In 1778, in a memoir to the Academy of Sciences, Lavoisier questioned the existence of "phlogiston," and attributed to oxygen the acidifying principle. A second memoir, in 1784, on the analysis of water, confirmed his position. In conjunction with other French chemists, he substituted for the cumbersome chemical terms a nomenclature of such scientific accuracy that, with slight modifications, it continues to the present day. Its way thus prepared, his Traité élémentaire de Chimie, which contained his innovations and came out in 1789, proved a death-blow to the phlogiston doctrines, and prepared the way for modern chemistry. A chemist of such qualifications was very naturally called into requisition by the state. He increased the explosive quality of gunpowder, devised a system of weights and measures, and served for twenty-one years as one of the fermiers-généraux. "When the Academy of Sciences was suppressed in 1793, Lavoisier wrote to Lakanal, President of the Committee on Public Instruction, that the members of the Academy had formed a private society to continue their labors, and asked permission to use the Academy rooms. But even this privilege was denied them.
On the 2d of May, 1794, a general indictment was made in the National Assembly against the fermiers-généraux for conspiring against the Government, on the ground that they caused an adulteration of tobacco by the addition of water. Absurd as this charge appears to us of saner days, these men, including as they did some of the noblest of France, were actually tried, May 6th, and condemned to death, the entire body of twenty-eight being guillotined on the 8th of May, 1794.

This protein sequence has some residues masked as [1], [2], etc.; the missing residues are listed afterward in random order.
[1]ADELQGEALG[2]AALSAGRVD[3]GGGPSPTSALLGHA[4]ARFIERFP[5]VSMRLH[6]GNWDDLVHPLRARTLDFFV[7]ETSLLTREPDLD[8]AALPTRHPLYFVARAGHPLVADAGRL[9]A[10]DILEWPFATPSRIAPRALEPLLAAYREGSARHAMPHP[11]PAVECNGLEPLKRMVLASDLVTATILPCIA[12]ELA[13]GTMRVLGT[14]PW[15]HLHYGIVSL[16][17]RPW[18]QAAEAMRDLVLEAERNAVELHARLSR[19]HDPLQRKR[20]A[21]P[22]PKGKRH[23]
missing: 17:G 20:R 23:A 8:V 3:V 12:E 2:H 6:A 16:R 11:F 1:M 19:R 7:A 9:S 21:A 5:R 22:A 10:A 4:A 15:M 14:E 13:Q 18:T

After two years and a half of suppression the academies were revived by an act of the Convention of October, 1795, under the title of the "Institute," principally through the influence of Carnot, grandfather of the present President of France, who was at that time President of the Directory, and of Lakanal and Daunou. Instead of academies the Institute was divided into three classes, the first class for sciences physiques et mathématiques, the second class for sciences morales et politiques, and the third class for littérature et beaux-arts. The whirlwind of the Revolution swept away Directories and set up others. Carnot was obliged to fly for safety into Germany.
The seat in the class of mechanics of the Institute made vacant by the flight of Carnot was filled in 1797 by the election of a young artillery officer, Napoleon Bonaparte, just returned from his Italian campaign covered with glory. The First Consul paid much favorable attention to the Institute, and it continues to this day very much as it left his hands in the new constitution which he gave it in 1806. He exhibited his admiration for the pure sciences, and his dislike to the speculative sciences, philosophy and ethics, by the expansion of the Convention's first class and the entire suppression of the second class, thus creating four classes: Sciences physiques et mathématiques, la langue et la littérature françaises, histoire et littérature anciennes, and beaux-arts. It was Louis XVIII who, in 1816, restored the old names of the academies to the four classes of Napoleon.